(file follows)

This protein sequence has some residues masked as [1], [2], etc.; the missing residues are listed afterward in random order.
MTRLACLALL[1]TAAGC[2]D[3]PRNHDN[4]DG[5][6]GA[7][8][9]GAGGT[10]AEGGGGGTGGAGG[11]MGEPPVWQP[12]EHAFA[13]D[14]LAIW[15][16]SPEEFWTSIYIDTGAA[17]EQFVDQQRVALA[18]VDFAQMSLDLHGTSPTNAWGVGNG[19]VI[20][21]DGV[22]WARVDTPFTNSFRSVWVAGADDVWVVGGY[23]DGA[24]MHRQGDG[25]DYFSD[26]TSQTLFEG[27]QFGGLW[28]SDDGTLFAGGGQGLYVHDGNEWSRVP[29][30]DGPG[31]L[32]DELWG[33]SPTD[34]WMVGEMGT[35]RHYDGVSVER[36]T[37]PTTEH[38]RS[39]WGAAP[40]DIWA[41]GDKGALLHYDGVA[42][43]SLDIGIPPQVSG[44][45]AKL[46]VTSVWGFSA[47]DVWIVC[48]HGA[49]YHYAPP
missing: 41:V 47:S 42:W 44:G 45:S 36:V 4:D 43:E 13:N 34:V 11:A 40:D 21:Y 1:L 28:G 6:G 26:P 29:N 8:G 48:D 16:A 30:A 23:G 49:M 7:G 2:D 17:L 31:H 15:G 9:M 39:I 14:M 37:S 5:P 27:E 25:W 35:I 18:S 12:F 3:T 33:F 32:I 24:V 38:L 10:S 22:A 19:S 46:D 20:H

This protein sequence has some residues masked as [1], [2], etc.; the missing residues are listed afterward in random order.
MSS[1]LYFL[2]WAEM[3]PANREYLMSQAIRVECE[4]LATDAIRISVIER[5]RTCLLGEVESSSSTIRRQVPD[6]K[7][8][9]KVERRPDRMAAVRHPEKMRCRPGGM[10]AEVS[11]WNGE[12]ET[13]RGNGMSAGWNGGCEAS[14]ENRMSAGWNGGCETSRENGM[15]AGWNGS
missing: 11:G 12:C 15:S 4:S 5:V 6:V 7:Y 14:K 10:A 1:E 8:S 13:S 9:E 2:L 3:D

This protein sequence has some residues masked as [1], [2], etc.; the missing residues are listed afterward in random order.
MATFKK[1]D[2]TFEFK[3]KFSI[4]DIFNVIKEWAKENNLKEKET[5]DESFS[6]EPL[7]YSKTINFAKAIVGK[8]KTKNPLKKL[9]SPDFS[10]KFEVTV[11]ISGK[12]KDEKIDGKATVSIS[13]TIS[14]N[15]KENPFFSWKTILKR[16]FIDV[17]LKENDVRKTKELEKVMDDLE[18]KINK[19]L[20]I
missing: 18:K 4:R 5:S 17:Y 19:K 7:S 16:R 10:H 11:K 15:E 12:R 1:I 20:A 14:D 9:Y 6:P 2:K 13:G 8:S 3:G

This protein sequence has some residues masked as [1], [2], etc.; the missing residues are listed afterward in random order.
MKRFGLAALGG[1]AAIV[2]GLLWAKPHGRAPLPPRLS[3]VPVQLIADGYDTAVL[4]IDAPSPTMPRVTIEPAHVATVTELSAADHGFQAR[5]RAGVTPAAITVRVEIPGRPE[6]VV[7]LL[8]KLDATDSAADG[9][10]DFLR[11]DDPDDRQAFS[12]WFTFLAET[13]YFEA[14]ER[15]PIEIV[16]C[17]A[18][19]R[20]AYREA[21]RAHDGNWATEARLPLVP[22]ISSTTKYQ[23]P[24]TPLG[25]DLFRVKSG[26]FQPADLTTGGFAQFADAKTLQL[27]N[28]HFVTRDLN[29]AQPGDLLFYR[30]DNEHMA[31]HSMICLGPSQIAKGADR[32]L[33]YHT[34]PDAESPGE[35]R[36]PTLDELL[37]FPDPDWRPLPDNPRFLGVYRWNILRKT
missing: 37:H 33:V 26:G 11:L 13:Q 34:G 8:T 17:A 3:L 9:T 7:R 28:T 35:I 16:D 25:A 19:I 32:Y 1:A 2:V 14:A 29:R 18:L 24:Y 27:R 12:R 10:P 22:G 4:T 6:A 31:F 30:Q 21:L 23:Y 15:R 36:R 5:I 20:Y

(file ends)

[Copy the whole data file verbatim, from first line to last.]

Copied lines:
This protein sequence has some residues masked as [1], [2], etc.; the missing residues are listed afterward in random order.
MTRLACLALL[1]TAAGC[2]D[3]PRNHDN[4]DG[5][6]GA[7][8][9]GAGGT[10]AEGGGGGTGGAGG[11]MGEPPVWQP[12]EHAFA[13]D[14]LAIW[15][16]SPEEFWTSIYIDTGAA[17]EQFVDQQRVALA[18]VDFAQMSLDLHGTSPTNAWGVGNG[19]VI[20][21]DGV[22]WARVDTPFTNSFRSVWVAGADDVWVVGGY[23]DGA[24]MHRQGDG[25]DYFSD[26]TSQTLFEG[27]QFGGLW[28]SDDGTLFAGGGQGLYVHDGNEWSRVP[29][30]DGPG[31]L[32]DELWG[33]SPTD[34]WMVGEMGT[35]RHYDGVSVER[36]T[37]PTTEH[38]RS[39]WGAAP[40]DIWA[41]GDKGALLHYDGVA[42][43]SLDIGIPPQVSG[44][45]AKL[46]VTSVWGFSA[47]DVWIVC[48]HGA[49]YHYAPP
missing: 41:V 47:S 42:W 44:G 45:S 36:V 4:D 43:E 13:N 34:V 11:A 40:D 21:Y 1:L 28:G 6:G 26:P 29:N 8:G 48:D 16:A 30:A 23:G 49:M 7:G 2:D 17:L 31:H 15:G 9:M 39:I 14:M 37:S 5:P 27:E 25:W 35:I 18:S 12:F 3:T 33:F 32:I 24:V 38:L 10:S 22:A 19:S 46:D 20:H

This protein sequence has some residues masked as [1], [2], etc.; the missing residues are listed afterward in random order.
MSS[1]LYFL[2]WAEM[3]PANREYLMSQAIRVECE[4]LATDAIRISVIER[5]RTCLLGEVESSSSTIRRQVPD[6]K[7][8][9]KVERRPDRMAAVRHPEKMRCRPGGM[10]AEVS[11]WNGE[12]ET[13]RGNGMSAGWNGGCEAS[14]ENRMSAGWNGGCETSRENGM[15]AGWNGS
missing: 11:G 12:C 15:S 4:S 5:V 6:V 7:Y 14:K 10:A 1:E 8:S 13:S 9:E 2:L 3:D

This protein sequence has some residues masked as [1], [2], etc.; the missing residues are listed afterward in random order.
MATFKK[1]D[2]TFEFK[3]KFSI[4]DIFNVIKEWAKENNLKEKET[5]DESFS[6]EPL[7]YSKTINFAKAIVGK[8]KTKNPLKKL[9]SPDFS[10]KFEVTV[11]ISGK[12]KDEKIDGKATVSIS[13]TIS[14]N[15]KENPFFSWKTILKR[16]FIDV[17]LKENDVRKTKELEKVMDDLE[18]KINK[19]L[20]I
missing: 18:K 4:R 5:S 17:Y 19:K 7:S 16:R 10:H 11:K 15:E 12:R 1:I 20:A 14:D 9:Y 6:P 2:K 13:G 8:S 3:G

This protein sequence has some residues masked as [1], [2], etc.; the missing residues are listed afterward in random order.
MKRFGLAALGG[1]AAIV[2]GLLWAKPHGRAPLPPRLS[3]VPVQLIADGYDTAVL[4]IDAPSPTMPRVTIEPAHVATVTELSAADHGFQAR[5]RAGVTPAAITVRVEIPGRPE[6]VV[7]LL[8]KLDATDSAADG[9][10]DFLR[11]DDPDDRQAFS[12]WFTFLAET[13]YFEA[14]ER[15]PIEIV[16]C[17]A[18][19]R[20]AYREA[21]RAHDGNWATEARLPLVP[22]ISSTTKYQ[23]P[24]TPLG[25]DLFRVKSG[26]FQPADLTTGGFAQFADAKTLQL[27]N[28]HFVTRDLN[29]AQPGDLLFYR[30]DNEHMA[31]HSMICLGPSQIAKGADR[32]L[33]YHT[34]PDAESPGE[35]R[36]PTLDELL[37]FPDPDWRPLPDNPRFLGVYRWNILRKT
missing: 37:H 33:V 26:G 11:L 13:Q 34:G 8:T 17:A 3:L 9:T 7:R 28:T 35:I 16:D 25:A 19:I 32:Y 1:A 2:V 14:A 29:R 18:L 24:Y 27:R 12:R 10:P 22:G 4:T 6:A 31:F 30:Q 21:L 23:Y 15:R 36:R 5:I 20:Y